Going out for a pint. And an STI test?

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Update 12pm 1 April 2011.

I’m sure most readers will have figured out that this was nothing more than a bit of April Fools fun.  But there is a slightly serious side to it, which is that we wanted to promote the fact that most STI testing these days is done through urine samples… so the scare stories about being poked and prodded down at the clinic shouldn’t put people off getting themselves checked out.  And whatever your results are, be safe.

More good information on common STIs and where to go for a check up on the NHS Choices website, here.  Do also check Sexedukation’s blog for a far more detailed “reveal” and several other links.

—-Original post—-

Given that a lot of the HIV prevention-related work I’ve done has involved working with stigmatised people and communities in general, it’s probably fair to say I’m particularly prone to questioning bio-medical strategies that are promoted as magic bullets for sexual health promotion.  So I had a bit of a knee-jerk reaction when I heard that some pubs are piloting a scheme where toilet water is replaced with urine testing reagents, so that drinkers can basically get on-the-spot warnings that they may be infected by some STIs.  The water turns a different colour once you pee in it, and you check that against a colour chart in the loo and, hopefully, if you need to, get yourself checked out and treated.  I heard about it from a friend in Bath who had seen it in action, and Sexedukation has researched and written a blog post explaining what is going on.

My first reaction was to wonder about consent – it looks like you don’t have any choice but to have the test if you need to and relieve yourself.  Surely this can be got around since it isn’t necessary to have this test in every stall/urinal, and they could be clearly labelled.  But what about confidentiality – surely the result is available for the next person who comes in to see?  And I’m guessing some people might rightly find the fact that the test is more accurate for women than men problematic (something to do with urine that travels a longer distance getting too aerated to give a good result) – this might further promote men’s sexual irresponsibility.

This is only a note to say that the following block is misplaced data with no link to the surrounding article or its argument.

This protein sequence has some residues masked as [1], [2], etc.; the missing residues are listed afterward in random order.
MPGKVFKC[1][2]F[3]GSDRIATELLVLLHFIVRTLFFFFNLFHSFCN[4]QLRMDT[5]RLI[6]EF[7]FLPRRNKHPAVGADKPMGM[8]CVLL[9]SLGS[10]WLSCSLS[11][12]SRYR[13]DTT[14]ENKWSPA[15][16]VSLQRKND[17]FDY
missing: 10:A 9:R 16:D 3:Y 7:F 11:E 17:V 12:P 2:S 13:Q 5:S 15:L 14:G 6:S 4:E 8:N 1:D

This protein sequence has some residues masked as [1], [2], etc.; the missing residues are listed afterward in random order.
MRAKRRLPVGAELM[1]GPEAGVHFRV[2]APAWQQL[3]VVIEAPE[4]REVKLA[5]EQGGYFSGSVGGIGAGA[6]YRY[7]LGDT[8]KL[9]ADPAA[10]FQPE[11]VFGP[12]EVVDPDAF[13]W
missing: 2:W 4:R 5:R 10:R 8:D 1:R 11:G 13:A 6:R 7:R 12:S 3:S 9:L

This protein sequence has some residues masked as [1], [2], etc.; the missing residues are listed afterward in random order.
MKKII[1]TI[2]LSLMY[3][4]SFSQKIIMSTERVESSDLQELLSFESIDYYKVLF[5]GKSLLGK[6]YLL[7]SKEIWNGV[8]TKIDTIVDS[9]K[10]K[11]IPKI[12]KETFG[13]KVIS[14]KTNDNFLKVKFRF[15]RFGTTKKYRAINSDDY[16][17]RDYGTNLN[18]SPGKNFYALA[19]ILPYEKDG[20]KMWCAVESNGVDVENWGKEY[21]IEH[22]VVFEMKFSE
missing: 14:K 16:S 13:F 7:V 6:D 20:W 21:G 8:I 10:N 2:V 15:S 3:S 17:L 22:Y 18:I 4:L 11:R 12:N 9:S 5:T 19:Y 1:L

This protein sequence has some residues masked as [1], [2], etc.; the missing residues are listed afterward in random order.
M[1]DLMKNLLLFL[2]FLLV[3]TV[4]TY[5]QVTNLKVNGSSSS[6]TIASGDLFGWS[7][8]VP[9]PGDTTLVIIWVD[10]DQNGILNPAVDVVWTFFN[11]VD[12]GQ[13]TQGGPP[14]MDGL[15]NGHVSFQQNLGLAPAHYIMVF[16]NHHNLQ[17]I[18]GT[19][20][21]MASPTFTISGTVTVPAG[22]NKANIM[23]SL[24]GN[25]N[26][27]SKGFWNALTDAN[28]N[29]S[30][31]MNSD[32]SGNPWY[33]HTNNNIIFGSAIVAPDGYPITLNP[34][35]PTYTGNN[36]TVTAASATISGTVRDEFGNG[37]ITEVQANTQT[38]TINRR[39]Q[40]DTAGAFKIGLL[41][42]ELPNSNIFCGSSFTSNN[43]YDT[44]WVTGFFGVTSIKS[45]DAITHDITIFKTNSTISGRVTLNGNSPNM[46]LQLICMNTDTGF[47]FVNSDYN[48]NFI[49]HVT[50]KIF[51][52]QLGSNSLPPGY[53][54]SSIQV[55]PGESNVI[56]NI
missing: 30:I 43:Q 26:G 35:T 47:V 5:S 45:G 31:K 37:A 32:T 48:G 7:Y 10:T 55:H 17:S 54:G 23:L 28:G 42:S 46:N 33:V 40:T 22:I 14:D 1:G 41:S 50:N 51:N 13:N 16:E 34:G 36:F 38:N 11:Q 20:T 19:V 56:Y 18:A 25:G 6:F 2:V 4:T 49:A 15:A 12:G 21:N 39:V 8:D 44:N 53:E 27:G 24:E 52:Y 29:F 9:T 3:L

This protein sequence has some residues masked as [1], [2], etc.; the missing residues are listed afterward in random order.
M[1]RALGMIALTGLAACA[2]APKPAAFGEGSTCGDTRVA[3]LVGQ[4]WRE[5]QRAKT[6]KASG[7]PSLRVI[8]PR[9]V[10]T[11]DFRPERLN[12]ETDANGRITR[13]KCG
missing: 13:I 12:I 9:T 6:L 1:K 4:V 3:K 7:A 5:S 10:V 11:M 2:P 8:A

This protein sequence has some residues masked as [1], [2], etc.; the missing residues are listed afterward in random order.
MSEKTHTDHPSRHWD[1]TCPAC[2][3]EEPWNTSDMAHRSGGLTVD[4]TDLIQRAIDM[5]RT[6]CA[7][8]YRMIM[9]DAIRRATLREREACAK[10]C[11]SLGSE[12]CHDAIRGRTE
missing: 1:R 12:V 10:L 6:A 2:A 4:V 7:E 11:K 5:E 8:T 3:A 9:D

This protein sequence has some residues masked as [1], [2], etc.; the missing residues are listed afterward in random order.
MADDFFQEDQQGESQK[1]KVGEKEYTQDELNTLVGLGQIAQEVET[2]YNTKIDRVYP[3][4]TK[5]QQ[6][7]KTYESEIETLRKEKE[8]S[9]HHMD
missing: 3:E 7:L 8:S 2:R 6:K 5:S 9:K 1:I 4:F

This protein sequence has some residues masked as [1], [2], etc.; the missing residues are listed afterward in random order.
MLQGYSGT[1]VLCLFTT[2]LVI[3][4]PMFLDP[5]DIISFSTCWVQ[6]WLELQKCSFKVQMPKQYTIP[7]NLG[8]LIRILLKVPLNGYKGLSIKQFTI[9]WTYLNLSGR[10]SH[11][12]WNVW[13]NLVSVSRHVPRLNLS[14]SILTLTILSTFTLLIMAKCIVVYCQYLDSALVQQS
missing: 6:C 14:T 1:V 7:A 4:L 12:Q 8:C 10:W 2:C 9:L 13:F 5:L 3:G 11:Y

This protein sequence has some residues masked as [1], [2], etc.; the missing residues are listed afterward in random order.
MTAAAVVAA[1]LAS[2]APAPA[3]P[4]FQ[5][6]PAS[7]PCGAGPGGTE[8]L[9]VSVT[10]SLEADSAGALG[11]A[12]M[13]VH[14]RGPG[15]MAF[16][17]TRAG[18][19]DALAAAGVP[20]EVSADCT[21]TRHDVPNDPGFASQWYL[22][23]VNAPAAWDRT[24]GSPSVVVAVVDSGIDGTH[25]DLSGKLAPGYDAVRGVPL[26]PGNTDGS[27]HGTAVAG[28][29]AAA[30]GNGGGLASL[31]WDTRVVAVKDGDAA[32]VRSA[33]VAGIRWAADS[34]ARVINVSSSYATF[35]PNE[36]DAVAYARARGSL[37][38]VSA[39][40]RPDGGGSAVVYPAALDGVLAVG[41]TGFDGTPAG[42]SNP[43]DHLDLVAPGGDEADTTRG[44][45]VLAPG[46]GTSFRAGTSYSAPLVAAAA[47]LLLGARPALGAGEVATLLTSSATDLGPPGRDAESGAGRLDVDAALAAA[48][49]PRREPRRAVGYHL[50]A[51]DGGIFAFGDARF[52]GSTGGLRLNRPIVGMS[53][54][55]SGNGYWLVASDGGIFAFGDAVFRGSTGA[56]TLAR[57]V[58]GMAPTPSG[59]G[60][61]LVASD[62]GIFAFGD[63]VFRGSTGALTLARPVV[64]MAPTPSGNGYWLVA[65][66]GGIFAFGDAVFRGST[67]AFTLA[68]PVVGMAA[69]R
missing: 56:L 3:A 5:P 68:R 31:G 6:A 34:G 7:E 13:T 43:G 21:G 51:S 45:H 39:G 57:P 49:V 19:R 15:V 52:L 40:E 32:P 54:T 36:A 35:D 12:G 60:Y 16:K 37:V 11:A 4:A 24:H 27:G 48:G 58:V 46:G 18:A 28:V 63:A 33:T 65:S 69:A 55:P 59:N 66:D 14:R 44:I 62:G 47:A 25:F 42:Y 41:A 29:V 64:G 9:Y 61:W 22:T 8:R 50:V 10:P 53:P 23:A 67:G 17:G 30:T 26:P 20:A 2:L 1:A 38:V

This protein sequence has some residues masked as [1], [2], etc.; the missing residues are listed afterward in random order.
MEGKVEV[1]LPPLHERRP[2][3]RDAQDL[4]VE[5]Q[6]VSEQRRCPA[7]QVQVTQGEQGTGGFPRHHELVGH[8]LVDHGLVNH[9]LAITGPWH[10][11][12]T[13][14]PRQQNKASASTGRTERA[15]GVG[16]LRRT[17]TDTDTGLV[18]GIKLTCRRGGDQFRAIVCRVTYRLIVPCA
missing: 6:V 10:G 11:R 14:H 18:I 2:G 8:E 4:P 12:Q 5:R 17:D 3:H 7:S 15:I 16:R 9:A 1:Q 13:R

However, I think these issues can be got round… and if so, why not go for it?  Getting toward a stage where people are systematically checked up might help destigmatise the whole area of sexual health, and it could be a good way of putting pressure on people who don’t go to the loo: just what have they got to hide?

Also, pub loos also tend to have condom vending machines so it’s a timely reminder to use condoms.  And I certainly don’t buy the “anti-sex” argument that this scheme will just promote hook-ups, encourage people who get the all clear to go without condoms, or even lead to celebratory infection-free quickies in the toilets.  I’ve also heard that there are the tired old concerns that because kids might use the loos this is yet another example of children being forced to grow up to soon.  But I think that, if anything, by promoting awareness it will discourage unsafe sex; and careful communication of the fact that not all STIs are detected by the tests should be enough to stop people using negative results as an excuse for going bare-back.

Because I work in low-income countries I’ve also been wondering about the relevance of this scheme in other contexts.  In desert environments, peeing and defecating in water historically tends to be a no-no as it contaminates a precious resource – and this norm still prevails in those cultures even when there is running water.  And in many other contexts where I have worked, public loos are often poorly lit pit or squat latrines so it would be impossible for people to see what colour the water had changed.  Moreover, with poor infrastructure and health systems I would worry that the reagents might not get replaced enough.  Also a key part of the scheme is good information, but in places with high levels of illiteracy or even just places where people aren’t used to getting information via the written word, I’m just not sure it would work.  So while I am interested to see the results of the UK pilot, none of this is much use to me in my own work.

 

 

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